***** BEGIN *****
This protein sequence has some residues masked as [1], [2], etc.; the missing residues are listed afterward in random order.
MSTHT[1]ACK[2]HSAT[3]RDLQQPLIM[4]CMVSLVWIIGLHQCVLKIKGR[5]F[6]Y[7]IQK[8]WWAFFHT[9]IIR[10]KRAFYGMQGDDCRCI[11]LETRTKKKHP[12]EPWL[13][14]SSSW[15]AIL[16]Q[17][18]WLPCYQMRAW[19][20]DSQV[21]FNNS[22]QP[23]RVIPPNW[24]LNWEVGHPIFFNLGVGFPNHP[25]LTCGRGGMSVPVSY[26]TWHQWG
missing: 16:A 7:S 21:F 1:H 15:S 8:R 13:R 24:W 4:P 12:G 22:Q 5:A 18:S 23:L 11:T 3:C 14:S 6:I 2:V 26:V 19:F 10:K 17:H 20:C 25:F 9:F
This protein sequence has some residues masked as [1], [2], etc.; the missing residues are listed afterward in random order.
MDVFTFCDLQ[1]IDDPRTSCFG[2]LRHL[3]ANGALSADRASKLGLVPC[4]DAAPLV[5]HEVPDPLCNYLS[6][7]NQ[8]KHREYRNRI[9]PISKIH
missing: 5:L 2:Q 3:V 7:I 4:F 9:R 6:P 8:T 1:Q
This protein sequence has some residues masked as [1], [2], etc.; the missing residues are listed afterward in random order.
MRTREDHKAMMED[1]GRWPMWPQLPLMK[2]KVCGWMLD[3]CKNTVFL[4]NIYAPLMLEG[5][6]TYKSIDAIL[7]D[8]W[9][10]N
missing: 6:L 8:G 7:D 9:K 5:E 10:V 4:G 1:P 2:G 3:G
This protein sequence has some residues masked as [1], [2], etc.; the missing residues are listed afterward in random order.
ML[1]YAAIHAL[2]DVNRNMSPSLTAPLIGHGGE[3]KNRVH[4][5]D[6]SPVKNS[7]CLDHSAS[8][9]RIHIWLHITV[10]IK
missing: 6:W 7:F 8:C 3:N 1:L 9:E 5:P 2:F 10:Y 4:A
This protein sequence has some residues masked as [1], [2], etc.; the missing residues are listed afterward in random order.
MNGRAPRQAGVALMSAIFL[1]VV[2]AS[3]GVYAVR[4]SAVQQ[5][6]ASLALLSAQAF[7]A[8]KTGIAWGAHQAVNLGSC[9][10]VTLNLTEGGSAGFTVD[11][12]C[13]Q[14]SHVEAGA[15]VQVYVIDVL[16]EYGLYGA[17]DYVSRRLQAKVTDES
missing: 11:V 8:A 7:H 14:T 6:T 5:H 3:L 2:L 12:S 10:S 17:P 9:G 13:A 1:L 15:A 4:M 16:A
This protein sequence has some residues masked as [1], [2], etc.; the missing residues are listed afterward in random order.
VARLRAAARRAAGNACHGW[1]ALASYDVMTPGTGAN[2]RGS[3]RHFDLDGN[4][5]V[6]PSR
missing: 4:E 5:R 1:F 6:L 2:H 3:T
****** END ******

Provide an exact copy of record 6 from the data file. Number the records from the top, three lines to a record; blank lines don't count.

This protein sequence has some residues masked as [1], [2], etc.; the missing residues are listed afterward in random order.
VARLRAAARRAAGNACHGW[1]ALASYDVMTPGTGAN[2]RGS[3]RHFDLDGN[4][5]V[6]PSR
missing: 4:E 5:R 1:F 6:L 2:H 3:T